Okay. So let me just give you a little bit of the background. I'm sure that you and every other physician and non-physician right now is on probably 10 WhatsApp groups - either community groups, professional groups, friend groups, whatever - about the current situation and how it's evolving and what needs to be done. Most of the groups that I was on were really focused on people who worked in the hospital. So the front line workers: the emerge docs, the ICU docs, the anaesthetists. And so I'm reading some of the stories coming out from here, and it kind of made [inaudible] I mean, I'm sure every family doctor, every primary care provider, doctor on the community was wondering the same thing. Like what about us? So we started looking into our supplies. Most community doctors, I don't think, have the resources or just didn't have the plans in place to order a large supply of things like masks. We don't use them on a regular basis, right? So when we took inventory of our own supply, we realized that if we were going to use our masks, the way people in the hospital were using masks, they weren't going to last very long. And we didn't really - we weren't able to order more. So we called our usual suppliers - Medical Mart, others, and they were delivering so far out and actually they weren't even giving us delivery dates, right? So that's kind of where the urgency came in. And I started calling my friends at other fits other people in the community and I'm like, "what are you guys doing about this?" And they were all in the same position. So some of them were going to Home Depot and picking up like masks that construction workers use to avoid inhaling dust, and people were coming up with all kinds of - there were problems solving. Like how are we going to protect ourselves in a time when we can't find what we're supposed to be using? And you know, the conversation became one of - the focus is, and it should be, it should be on those people that are really right in front of the patients that are very, very sick. So nobody disputes that, but we kind of felt that there was a bit of a gap and we didn't really hear anything from anybody really. Like I can't say I felt like any organization was really addressing. So what about the doctors out in the community? What about our doctors that we use to teach FMLE? What about our doctors who - our partners out in the community? So that's where, that's where my involvement with sort of - actually no , that's not where my involvement came with COVID-19. My involvement came with conqurecovid19, which is what I think you're talking about. It came from a personal connection. So many people know that, that my kids are all o n the no fly list. They're all on Canada's no fly list, which is the funniest thing. The list is huge - they're probably like 100,000 people on the list. People with common names. It doesn't matter what ethnicity the name is, common names often e nd up on this list. So we've been advocating for a redress system for the past four years. And quite successfully, we were able to lobby the federal government and then the senators to approve funding for a redress system and then approve - and then pa ss t he bill that was required for the operationalization of the funding to create the redress system. So along that journey, we met some really cool people. We m et some amazing people who were in the same situation as us. And then we met some really awesome Canadians who had nothing to do with the no fly list, but just saw that this wasn't fair. Like it made no sense - it was an inequity. And they helped us out a lot. They advised us, they supported us, they made connections for us, and one of those people was the president of the auto parts manufacturing association. Like who would think, right? That's how this guy became a real great ad visor a nd advocate for us. So it was actually him that was on the news one day. He was on CB C s peaking about how his auto parts manufacturing groups were looking to retool and rejig their operations to provide ventilators - to make ventilators. And so we're listening to this and we're like, "you know what? Wow, that guy is awesome." He has like - he has an interest in helping in so many different areas, right? So one of the parents that actually th e s tarted the, no fly list kids sent out a tweet. And we kind of la ugh b ecause no fly list ki ds s tarted with a tweet. This guy sends out a tweet at the airport that his kid is flagged and his kid has the same name as mine. So, you know, I tweet back and I'm like, "Oh my God, we must be on the list too, because that's my son's name." And from there ballooned into this beautiful organization that spans the country, spans different age groups and demographic groups. And that's kind of what happened with this, that same little bird that Twitter helped to b ring a bunch of really cool people together. So this guy sends out a tweet and says, "Hey, there's anybody interested. I'm going to hope" - he puts a Twitter out and then also sends a LinkedIn message. He's hosting a Zoom session to teach people how to use LinkedIn to make connections. And all kinds of great people joined, right? People from industry, people from the ph arma w orld, lawyers, two people who work for the WHO in crisis - not pa ndemic, but crisis relief - all kinds of really, really cool people, people who are just interested in helping. And that's ki nd o f h ow the group started. And along the way we've picked up some other amazing people like yourself.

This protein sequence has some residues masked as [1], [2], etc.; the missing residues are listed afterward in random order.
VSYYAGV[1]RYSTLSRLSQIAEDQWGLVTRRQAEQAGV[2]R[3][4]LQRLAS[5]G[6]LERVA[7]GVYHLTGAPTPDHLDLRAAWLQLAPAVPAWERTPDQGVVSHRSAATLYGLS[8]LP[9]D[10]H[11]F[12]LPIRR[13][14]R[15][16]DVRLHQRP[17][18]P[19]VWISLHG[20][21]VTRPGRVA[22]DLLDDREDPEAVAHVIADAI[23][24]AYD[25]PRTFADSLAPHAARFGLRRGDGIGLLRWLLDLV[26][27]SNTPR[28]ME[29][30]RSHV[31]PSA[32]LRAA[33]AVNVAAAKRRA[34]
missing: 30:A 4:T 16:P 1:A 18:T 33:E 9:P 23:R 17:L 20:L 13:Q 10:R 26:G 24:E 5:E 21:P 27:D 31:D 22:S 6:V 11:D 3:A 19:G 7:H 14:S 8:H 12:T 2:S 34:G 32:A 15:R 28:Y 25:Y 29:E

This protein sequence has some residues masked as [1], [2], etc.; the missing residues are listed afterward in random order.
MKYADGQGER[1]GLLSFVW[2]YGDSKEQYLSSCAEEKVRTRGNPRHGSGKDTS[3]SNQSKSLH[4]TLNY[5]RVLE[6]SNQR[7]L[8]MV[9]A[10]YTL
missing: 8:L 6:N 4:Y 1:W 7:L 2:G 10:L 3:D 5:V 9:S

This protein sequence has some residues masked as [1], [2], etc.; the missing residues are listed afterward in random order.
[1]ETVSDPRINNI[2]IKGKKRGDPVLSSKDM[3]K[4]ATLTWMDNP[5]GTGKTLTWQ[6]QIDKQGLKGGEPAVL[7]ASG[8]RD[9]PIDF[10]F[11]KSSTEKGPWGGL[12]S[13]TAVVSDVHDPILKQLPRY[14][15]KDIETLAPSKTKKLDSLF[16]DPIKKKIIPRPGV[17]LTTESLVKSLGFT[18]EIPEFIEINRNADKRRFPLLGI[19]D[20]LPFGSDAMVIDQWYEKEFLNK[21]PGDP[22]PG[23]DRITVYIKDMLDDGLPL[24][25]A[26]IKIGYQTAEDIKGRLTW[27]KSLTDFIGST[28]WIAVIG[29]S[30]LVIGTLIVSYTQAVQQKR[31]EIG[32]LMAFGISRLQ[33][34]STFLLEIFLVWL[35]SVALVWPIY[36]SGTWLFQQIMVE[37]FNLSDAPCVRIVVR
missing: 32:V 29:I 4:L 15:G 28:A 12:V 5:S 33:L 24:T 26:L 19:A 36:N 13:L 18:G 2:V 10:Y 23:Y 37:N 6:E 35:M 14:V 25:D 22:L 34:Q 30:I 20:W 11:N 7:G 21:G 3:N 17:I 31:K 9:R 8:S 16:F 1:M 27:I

Dr. Rezmovitz: